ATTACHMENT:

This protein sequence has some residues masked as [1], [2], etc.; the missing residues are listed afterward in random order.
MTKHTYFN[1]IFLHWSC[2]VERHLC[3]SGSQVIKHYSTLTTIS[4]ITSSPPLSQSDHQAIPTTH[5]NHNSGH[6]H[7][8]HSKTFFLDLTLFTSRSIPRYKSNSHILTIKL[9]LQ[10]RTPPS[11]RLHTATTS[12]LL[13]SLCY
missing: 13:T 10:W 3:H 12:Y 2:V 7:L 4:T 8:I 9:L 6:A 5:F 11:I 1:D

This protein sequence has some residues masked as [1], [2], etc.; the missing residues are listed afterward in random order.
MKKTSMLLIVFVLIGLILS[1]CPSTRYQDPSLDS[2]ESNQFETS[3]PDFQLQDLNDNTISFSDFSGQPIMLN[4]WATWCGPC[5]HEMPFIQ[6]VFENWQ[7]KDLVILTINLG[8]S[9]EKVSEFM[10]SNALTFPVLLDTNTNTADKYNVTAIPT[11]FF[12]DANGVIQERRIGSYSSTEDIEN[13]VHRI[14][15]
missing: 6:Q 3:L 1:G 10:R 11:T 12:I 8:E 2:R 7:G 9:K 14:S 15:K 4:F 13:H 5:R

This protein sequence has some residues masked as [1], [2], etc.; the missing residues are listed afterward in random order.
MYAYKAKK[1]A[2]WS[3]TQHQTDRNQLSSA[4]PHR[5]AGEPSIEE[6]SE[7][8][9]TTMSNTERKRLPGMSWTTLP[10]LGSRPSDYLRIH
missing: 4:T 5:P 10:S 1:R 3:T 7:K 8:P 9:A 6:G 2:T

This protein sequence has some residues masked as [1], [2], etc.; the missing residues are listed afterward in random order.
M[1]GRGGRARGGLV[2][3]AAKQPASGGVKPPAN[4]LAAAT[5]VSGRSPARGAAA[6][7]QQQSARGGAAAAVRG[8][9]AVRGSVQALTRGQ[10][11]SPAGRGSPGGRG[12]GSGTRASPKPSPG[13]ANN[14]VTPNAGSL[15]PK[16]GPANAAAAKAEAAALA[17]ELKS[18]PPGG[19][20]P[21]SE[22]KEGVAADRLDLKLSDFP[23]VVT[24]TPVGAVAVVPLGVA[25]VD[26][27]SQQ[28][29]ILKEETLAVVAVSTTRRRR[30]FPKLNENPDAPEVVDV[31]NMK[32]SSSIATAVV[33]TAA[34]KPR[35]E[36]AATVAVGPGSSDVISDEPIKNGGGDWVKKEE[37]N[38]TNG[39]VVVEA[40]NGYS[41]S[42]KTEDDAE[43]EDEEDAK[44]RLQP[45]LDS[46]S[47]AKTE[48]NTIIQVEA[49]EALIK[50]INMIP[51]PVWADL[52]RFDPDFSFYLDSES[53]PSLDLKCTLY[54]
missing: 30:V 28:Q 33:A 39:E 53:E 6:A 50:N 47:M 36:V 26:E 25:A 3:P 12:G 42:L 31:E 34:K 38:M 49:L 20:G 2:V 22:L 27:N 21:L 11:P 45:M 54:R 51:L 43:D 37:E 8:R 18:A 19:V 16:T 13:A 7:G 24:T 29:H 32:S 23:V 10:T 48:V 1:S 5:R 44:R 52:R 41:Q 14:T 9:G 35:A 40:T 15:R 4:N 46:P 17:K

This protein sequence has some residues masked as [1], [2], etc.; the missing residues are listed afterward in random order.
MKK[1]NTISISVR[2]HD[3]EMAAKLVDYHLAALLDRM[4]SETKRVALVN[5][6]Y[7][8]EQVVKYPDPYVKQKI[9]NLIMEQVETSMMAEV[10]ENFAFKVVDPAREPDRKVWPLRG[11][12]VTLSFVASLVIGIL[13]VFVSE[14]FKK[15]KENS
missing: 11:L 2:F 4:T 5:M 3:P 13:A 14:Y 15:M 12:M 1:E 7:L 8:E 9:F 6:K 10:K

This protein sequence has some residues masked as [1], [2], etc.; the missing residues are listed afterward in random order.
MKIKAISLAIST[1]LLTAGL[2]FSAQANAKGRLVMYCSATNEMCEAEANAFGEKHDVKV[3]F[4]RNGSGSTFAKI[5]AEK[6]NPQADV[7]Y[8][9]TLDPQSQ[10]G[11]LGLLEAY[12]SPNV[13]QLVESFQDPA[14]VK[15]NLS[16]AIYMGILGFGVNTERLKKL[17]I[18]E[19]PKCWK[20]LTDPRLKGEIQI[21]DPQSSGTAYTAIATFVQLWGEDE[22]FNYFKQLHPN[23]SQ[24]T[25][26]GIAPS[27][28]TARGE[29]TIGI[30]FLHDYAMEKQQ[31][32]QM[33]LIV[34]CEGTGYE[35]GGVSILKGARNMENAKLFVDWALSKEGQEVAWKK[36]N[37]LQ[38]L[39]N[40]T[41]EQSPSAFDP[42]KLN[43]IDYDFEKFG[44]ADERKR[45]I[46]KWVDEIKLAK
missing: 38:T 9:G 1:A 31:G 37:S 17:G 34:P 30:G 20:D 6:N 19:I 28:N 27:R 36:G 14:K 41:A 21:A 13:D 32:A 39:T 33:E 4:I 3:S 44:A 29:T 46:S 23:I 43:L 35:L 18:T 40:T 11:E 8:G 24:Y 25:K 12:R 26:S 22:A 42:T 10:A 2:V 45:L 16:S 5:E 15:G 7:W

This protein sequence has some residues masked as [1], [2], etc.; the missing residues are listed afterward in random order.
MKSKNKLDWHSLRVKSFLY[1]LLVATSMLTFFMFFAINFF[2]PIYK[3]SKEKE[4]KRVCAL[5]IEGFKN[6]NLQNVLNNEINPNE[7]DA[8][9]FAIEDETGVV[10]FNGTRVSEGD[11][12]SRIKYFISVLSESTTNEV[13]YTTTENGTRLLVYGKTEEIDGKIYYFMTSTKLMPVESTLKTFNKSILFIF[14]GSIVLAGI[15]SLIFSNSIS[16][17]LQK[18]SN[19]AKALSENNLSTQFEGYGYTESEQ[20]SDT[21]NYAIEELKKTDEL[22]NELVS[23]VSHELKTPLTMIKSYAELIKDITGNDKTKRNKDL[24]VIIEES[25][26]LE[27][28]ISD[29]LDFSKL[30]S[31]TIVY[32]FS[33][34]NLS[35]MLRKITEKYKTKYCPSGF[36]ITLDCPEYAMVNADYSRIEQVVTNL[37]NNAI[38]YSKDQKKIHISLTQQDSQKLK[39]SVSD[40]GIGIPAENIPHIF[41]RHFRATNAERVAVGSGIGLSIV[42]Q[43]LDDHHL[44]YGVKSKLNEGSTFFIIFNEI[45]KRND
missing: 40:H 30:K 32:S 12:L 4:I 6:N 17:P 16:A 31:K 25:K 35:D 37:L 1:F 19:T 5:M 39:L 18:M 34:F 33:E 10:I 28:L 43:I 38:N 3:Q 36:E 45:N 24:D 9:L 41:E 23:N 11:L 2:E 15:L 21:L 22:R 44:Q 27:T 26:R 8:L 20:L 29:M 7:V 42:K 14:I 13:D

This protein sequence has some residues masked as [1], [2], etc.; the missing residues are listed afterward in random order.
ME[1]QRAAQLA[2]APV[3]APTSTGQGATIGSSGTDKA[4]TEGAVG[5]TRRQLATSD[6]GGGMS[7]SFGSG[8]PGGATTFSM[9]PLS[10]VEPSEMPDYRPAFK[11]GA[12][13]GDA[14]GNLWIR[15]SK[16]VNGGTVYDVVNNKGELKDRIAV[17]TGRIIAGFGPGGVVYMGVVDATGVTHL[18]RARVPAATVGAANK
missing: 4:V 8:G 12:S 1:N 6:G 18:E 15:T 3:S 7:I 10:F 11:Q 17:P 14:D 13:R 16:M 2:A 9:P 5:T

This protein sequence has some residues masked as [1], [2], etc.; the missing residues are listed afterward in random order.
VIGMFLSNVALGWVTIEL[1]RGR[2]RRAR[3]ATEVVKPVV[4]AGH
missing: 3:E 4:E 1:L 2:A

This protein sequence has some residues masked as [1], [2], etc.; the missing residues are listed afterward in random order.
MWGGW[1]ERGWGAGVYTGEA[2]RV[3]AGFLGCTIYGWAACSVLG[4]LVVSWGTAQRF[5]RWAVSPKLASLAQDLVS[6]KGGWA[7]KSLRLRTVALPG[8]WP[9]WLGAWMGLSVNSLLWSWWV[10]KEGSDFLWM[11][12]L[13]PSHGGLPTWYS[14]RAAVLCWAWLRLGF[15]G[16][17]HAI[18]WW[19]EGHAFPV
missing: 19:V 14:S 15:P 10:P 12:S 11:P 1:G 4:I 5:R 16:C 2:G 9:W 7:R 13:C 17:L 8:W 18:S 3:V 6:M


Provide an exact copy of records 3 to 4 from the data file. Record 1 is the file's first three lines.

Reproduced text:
This protein sequence has some residues masked as [1], [2], etc.; the missing residues are listed afterward in random order.
MYAYKAKK[1]A[2]WS[3]TQHQTDRNQLSSA[4]PHR[5]AGEPSIEE[6]SE[7][8][9]TTMSNTERKRLPGMSWTTLP[10]LGSRPSDYLRIH
missing: 4:T 5:P 10:S 1:R 3:T 7:K 8:P 9:A 6:G 2:T

This protein sequence has some residues masked as [1], [2], etc.; the missing residues are listed afterward in random order.
M[1]GRGGRARGGLV[2][3]AAKQPASGGVKPPAN[4]LAAAT[5]VSGRSPARGAAA[6][7]QQQSARGGAAAAVRG[8][9]AVRGSVQALTRGQ[10][11]SPAGRGSPGGRG[12]GSGTRASPKPSPG[13]ANN[14]VTPNAGSL[15]PK[16]GPANAAAAKAEAAALA[17]ELKS[18]PPGG[19][20]P[21]SE[22]KEGVAADRLDLKLSDFP[23]VVT[24]TPVGAVAVVPLGVA[25]VD[26][27]SQQ[28][29]ILKEETLAVVAVSTTRRRR[30]FPKLNENPDAPEVVDV[31]NMK[32]SSSIATAVV[33]TAA[34]KPR[35]E[36]AATVAVGPGSSDVISDEPIKNGGGDWVKKEE[37]N[38]TNG[39]VVVEA[40]NGYS[41]S[42]KTEDDAE[43]EDEEDAK[44]RLQP[45]LDS[46]S[47]AKTE[48]NTIIQVEA[49]EALIK[50]INMIP[51]PVWADL[52]RFDPDFSFYLDSES[53]PSLDLKCTLY[54]
missing: 30:V 28:Q 33:A 39:E 53:E 6:A 50:N 47:M 36:V 26:E 25:A 3:P 12:G 42:L 31:E 34:K 38:M 49:L 20:G 2:V 22:L 27:N 21:L 11:P 45:M 54:R 51:L 43:D 37:E 8:R 18:A 19:V 16:T 13:A 7:G 24:T 29:H 32:S 23:V 10:T 48:V 1:S 5:R 44:R 52:R 41:Q 14:T 9:G 35:A 40:T 15:R 4:N 46:P 17:K